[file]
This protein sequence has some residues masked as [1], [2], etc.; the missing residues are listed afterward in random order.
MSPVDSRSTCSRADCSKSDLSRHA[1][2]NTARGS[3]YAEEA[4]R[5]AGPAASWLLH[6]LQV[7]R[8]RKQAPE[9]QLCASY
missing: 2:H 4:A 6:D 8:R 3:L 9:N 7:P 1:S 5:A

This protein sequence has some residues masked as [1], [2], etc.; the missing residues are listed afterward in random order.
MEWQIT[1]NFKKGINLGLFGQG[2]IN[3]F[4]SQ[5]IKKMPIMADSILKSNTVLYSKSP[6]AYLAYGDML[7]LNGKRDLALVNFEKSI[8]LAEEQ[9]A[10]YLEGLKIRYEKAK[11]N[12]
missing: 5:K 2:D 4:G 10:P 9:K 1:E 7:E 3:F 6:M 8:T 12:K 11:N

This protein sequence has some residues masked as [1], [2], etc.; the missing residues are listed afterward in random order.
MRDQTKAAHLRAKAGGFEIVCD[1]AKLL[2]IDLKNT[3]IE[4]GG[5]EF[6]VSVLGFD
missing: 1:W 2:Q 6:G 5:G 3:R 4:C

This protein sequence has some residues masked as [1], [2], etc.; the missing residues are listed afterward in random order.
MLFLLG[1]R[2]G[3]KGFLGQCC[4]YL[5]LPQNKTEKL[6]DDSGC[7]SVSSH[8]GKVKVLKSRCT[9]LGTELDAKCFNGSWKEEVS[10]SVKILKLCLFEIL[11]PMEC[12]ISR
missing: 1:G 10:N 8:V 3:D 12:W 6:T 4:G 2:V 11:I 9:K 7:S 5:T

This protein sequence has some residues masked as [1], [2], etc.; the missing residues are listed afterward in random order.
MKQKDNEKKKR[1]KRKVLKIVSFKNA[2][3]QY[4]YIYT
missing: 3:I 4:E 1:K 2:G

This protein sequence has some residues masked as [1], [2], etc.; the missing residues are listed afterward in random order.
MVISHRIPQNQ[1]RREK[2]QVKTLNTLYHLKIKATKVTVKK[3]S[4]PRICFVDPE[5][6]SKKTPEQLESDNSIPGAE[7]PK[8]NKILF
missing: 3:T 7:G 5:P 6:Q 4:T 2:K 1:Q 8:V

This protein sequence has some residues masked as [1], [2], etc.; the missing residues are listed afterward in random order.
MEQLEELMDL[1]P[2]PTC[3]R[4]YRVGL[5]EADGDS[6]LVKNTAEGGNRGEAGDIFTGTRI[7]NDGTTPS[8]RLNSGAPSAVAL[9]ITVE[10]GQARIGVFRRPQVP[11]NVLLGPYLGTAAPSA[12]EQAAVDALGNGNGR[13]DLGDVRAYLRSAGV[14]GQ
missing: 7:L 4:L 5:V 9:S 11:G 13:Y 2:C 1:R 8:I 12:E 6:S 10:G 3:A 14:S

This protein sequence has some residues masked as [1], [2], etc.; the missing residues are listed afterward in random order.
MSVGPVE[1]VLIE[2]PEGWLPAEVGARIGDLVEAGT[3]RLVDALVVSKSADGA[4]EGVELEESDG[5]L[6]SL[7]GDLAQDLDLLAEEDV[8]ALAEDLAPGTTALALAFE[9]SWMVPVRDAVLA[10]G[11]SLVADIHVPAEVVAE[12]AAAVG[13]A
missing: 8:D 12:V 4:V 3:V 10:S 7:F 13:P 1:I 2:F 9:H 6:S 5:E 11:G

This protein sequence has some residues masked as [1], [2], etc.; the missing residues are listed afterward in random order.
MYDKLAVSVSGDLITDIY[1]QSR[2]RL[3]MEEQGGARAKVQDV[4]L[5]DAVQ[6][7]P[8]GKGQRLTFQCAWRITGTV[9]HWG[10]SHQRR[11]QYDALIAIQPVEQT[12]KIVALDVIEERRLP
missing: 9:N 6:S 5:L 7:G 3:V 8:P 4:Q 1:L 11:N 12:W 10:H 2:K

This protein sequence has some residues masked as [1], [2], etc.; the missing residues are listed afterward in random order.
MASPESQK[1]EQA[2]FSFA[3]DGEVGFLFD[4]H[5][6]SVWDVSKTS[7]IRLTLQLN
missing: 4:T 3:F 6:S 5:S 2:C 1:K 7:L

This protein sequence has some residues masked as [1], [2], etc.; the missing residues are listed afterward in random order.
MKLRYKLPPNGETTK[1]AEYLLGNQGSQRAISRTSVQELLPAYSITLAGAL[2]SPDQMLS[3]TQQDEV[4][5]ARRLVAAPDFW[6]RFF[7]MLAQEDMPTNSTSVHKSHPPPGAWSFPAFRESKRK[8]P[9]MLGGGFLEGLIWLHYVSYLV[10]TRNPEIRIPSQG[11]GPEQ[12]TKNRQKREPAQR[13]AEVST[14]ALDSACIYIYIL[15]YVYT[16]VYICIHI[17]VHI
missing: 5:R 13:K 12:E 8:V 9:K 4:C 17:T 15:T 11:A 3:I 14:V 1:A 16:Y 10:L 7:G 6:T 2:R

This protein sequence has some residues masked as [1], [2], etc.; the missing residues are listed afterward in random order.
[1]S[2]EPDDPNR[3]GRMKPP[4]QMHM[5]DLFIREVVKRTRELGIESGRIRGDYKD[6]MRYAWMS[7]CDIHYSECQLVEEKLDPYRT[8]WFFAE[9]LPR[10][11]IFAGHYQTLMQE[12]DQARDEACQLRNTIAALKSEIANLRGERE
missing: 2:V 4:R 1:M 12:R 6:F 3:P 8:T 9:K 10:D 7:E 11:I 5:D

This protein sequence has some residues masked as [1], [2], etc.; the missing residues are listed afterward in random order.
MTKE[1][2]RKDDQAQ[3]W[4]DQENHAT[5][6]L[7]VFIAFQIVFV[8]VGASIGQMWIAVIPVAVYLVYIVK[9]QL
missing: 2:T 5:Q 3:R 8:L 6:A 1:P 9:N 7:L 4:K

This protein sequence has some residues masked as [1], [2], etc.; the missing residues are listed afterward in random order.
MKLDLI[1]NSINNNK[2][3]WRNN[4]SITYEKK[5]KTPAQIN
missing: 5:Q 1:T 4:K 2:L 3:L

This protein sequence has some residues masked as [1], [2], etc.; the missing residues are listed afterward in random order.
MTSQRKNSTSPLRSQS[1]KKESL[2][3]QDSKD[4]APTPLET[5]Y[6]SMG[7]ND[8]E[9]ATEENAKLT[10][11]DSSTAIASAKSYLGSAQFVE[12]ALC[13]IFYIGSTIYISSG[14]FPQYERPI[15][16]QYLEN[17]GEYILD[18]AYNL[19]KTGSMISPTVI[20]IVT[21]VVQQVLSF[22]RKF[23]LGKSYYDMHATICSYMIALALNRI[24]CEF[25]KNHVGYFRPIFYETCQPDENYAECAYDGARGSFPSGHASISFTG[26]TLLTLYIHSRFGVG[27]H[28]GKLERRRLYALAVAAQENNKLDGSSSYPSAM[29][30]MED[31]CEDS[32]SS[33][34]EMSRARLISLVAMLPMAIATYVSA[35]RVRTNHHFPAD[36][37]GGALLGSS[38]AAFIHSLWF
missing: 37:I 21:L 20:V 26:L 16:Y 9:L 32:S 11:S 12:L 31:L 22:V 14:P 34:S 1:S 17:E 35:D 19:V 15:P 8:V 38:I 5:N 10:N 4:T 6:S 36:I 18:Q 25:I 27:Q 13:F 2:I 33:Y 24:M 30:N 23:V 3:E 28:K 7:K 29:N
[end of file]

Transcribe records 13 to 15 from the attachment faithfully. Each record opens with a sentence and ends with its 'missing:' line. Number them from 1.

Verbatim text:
This protein sequence has some residues masked as [1], [2], etc.; the missing residues are listed afterward in random order.
MTKE[1][2]RKDDQAQ[3]W[4]DQENHAT[5][6]L[7]VFIAFQIVFV[8]VGASIGQMWIAVIPVAVYLVYIVK[9]QL
missing: 2:T 5:Q 3:R 8:L 6:A 1:P 9:N 7:L 4:K

This protein sequence has some residues masked as [1], [2], etc.; the missing residues are listed afterward in random order.
MKLDLI[1]NSINNNK[2][3]WRNN[4]SITYEKK[5]KTPAQIN
missing: 5:Q 1:T 4:K 2:L 3:L

This protein sequence has some residues masked as [1], [2], etc.; the missing residues are listed afterward in random order.
MTSQRKNSTSPLRSQS[1]KKESL[2][3]QDSKD[4]APTPLET[5]Y[6]SMG[7]ND[8]E[9]ATEENAKLT[10][11]DSSTAIASAKSYLGSAQFVE[12]ALC[13]IFYIGSTIYISSG[14]FPQYERPI[15][16]QYLEN[17]GEYILD[18]AYNL[19]KTGSMISPTVI[20]IVT[21]VVQQVLSF[22]RKF[23]LGKSYYDMHATICSYMIALALNRI[24]CEF[25]KNHVGYFRPIFYETCQPDENYAECAYDGARGSFPSGHASISFTG[26]TLLTLYIHSRFGVG[27]H[28]GKLERRRLYALAVAAQENNKLDGSSSYPSAM[29][30]MED[31]CEDS[32]SS[33][34]EMSRARLISLVAMLPMAIATYVSA[35]RVRTNHHFPAD[36][37]GGALLGSS[38]AAFIHSLWF
missing: 37:I 21:L 20:V 26:L 16:Y 9:L 32:S 11:S 12:L 31:L 22:V 14:P 34:S 1:S 17:E 35:D 19:V 15:P 8:V 38:I 5:N 10:N 4:T 6:S 36:I 18:Q 25:I 27:Q 13:F 2:I 33:Y 24:M 30:N 23:V 3:E 28:K 7:K 29:N